CEO at Oxford: staying the course

Amin Nasser was joined by Fahad Al-AbdulKareem, president of the Aramco Overseas Company, along with Saudi Aramco officials and representatives of various institutions from Saudi Arabia, at the Oxford Energy Seminar.

In a 30-minute address to attendees of the Oxford Energy Seminar in London, Saudi Aramco president and CEO Amin Nasser outlined some key factors that will play a role in what he described as a “bright horizon” for the company, for the Kingdom, and even perhaps for the energy industry in general.

Speaking on Saturday, September 24 to an audience of industrialists, managers, and other professionals involved in public or corporate decision-making in the field of energy at the 38th annual seminar, Nasser conceded that the energy industry can be “a volatile business” but was quick to add that, on many levels, challenging times can also be seen as an opportunity.

He guided attendees through six main aspects of vital importance to the industry that he believes may offer not only relief during the current downturn in oil prices but can potentially pivot companies forward if handled with due diligence. 

Cost management

The first of these factors, he said, revolves around cost management, efficiency, and competitiveness. The current downturn, he noted, should be seen as an opportunity for energy companies and service contractors “to scrutinize project fundamentals through a cost-competitiveness lens.

“We’re finding significant opportunities to lower costs through improved project designs and greater standardization — all without compromising safety or environmental protection,” Nasser said. 

Agility and flexibility

The second factor he touched on as crucial to maintaining an even keel during turbulent times involves agility and flexibility so industry players “can rapidly adapt to market developments.” He noted that at Saudi Aramco, for example, the company has made short-term adjustments by deferring and stretching discretionary support projects while preserving core undertakings in both upstream and downstream.

“That has helped us weather current market conditions while keeping our strategic programs and initiatives on track,” said Nasser.

Financial robustness

Financial robustness, he continued, is a third factor for the energy industry to heed, as it can both enable companies to weather the storm and also allow them to capitalize on attractive opportunities that sometimes present themselves in tough times.


Nasser stressed the importance of developing a more diverse business portfolio as another key variable, noting that currently those companies with a strong presence in the refining, marketing and petrochemicals sectors “are performing distinctly better” than those without adequate diversification.

With that in mind, Nasser said Saudi Aramco “continues to look at suitable inorganic growth opportunities in both the downstream and chemicals sectors” within the Kingdom, as well as internationally.


Technology, led by research and development, is another main area that the industry can use as a springboard to enhance operations and efficiencies, said Nasser. While the temptation to scale back on this front often surfaces during turbulent times, Nasser reminded those in attendance that many challenging industry projects were once considered unfeasible until new technologies were developed and deployed.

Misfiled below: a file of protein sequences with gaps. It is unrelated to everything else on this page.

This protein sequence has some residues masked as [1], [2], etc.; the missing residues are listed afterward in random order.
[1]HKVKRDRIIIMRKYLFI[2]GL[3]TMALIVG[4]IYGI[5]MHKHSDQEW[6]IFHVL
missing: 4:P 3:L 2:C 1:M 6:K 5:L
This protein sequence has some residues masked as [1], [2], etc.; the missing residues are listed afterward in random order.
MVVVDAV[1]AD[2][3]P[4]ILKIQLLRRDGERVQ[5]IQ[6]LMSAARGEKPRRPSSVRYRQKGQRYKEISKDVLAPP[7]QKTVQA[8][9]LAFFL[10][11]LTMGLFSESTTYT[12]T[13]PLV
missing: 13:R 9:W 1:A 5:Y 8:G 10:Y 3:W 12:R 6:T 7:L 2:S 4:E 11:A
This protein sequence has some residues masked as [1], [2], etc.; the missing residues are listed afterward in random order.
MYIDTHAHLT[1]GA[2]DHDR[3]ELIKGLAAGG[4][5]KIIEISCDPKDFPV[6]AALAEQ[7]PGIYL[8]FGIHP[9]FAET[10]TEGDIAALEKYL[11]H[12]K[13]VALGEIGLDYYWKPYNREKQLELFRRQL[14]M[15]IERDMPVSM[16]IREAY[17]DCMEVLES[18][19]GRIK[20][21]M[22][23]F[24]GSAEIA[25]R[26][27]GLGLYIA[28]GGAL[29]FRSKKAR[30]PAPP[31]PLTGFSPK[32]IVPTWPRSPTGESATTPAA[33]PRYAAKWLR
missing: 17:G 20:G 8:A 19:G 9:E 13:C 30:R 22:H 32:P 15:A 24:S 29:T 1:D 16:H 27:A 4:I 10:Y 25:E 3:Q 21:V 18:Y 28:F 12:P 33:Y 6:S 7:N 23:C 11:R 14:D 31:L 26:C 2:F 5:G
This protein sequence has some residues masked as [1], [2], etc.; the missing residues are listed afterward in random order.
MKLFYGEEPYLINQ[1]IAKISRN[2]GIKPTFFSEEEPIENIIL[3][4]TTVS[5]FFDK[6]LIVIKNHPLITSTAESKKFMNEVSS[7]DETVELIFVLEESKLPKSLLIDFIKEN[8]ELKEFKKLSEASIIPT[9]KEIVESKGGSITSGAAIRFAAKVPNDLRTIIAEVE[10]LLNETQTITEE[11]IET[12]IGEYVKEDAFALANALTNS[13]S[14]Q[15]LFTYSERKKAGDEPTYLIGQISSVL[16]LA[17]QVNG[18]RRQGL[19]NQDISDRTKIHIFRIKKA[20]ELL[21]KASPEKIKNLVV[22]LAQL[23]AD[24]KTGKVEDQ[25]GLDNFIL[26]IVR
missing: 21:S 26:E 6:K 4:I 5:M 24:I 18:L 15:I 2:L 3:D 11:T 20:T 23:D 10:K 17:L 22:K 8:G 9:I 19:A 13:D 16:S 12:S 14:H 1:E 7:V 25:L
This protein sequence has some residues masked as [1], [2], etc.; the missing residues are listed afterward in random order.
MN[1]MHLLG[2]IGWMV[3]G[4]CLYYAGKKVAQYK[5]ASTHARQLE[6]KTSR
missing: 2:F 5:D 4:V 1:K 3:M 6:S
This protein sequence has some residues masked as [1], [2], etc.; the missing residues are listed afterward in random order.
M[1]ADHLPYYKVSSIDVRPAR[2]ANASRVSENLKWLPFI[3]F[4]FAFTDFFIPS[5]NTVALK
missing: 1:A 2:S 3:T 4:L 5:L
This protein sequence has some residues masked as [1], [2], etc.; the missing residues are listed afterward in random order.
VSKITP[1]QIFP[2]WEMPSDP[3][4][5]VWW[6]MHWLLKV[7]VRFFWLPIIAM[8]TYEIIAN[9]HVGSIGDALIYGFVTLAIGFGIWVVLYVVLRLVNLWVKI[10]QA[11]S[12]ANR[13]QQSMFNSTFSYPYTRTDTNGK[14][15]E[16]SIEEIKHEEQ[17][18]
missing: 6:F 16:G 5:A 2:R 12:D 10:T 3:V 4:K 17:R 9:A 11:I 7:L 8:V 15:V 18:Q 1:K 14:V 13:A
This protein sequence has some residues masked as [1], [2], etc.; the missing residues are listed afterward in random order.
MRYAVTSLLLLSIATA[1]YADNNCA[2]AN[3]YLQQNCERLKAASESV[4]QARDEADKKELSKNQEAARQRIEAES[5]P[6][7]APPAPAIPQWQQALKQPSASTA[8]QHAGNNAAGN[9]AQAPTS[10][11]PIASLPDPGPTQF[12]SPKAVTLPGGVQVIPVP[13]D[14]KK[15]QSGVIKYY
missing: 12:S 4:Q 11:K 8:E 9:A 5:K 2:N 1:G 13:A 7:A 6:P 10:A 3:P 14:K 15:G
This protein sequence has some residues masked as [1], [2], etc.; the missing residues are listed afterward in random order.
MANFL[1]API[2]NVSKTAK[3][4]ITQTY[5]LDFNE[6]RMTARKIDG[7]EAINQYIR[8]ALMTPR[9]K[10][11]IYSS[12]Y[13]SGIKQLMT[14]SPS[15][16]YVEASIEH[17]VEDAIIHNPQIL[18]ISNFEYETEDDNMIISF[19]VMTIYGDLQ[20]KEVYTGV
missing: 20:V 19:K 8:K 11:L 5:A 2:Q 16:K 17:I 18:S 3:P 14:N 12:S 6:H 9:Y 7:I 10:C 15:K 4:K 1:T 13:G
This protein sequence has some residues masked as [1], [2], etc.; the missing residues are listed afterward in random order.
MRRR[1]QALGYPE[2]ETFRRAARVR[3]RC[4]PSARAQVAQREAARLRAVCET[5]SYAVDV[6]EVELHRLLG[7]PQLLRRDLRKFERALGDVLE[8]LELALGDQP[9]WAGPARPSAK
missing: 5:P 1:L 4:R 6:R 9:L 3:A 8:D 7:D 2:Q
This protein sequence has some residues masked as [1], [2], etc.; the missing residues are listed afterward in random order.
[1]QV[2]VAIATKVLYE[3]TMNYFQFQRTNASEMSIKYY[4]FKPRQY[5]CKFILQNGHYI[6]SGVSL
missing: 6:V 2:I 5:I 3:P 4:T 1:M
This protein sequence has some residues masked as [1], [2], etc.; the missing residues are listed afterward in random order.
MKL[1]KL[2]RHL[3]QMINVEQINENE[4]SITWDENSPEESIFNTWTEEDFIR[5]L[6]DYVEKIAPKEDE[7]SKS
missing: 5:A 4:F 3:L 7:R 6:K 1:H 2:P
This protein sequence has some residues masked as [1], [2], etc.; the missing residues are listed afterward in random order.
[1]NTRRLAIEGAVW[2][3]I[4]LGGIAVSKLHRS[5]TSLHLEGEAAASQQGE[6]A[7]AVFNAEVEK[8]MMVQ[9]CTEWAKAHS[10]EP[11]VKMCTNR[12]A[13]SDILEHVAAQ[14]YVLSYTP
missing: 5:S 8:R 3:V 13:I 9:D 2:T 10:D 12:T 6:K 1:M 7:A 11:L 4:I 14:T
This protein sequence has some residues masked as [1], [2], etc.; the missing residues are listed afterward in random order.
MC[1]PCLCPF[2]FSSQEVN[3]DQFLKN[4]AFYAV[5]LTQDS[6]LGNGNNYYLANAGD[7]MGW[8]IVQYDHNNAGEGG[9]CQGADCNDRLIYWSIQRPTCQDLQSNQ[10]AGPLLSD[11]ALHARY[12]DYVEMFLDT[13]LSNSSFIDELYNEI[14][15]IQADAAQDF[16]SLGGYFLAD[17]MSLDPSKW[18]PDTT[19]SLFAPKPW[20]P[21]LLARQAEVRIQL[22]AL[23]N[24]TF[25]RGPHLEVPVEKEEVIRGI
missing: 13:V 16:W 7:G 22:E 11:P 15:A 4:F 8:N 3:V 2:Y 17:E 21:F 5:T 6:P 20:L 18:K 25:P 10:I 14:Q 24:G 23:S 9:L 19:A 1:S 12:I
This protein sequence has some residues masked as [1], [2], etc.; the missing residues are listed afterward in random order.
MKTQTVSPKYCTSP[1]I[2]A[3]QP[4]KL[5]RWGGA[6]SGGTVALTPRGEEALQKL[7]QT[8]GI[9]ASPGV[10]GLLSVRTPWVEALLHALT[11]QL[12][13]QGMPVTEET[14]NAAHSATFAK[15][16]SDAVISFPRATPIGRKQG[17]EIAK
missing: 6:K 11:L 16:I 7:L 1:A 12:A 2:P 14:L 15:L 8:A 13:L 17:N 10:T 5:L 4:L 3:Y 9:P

“Over time, technology has the potential to supercharge the productivity of our work,” said Nasser, pointing out that Saudi Aramco is working to achieve that goal by leveraging expertise through 11 research centers and technology offices spread across three continents.

Global talent

In highlighting the need for research and development expertise, Nasser touched on the final of the six factors he deems of vital importance to the industry today — global talent.

“Without it, the other five factors become difficult, if not impossible, to activate because we require qualified people with multidisciplinary skills to deal with increasing complexities, new technologies and processes, and more ambitious targets,” said Nasser. “The answer is to make strategic investments in our own people at all stages of their careers, and to ensure that the pipeline of young talent continues to flow by working with universities, professional societies, and other educational entities.”

Saudi Vision 2030

Nasser also discussed Saudi Arabia’s Vision 2030 in his speech, describing it as “a comprehensive blueprint for the Kingdom’s future” envisioning a strong, thriving Saudi Arabia built on a diversified and sustainable economy, and a nation capable of competing at a global level while offering full, high-quality employment to its people. 

In summing up and looking at the overall market ahead, Nasser expressed a sense of optimism for the industry.

“We view current market challenges as a passing storm set against an otherwise bright horizon,” he said.

During his address, Nasser also paid tribute to the founder of the Oxford Institute for Energy Studies, Robert Mabro, who passed away last month. Describing him as “a larger-than-life figure” who was one of the keenest observers and sharpest commentators within the energy industry, Nasser said Mabro’s contributions are legendary.

“Today’s group,” Nasser said in addressing the audience directly, “follows a generation of oilmen and women who have benefited from Robert’s life work, and as each of you progresses in your respective careers, you will ensure that his legacy remains a living one.”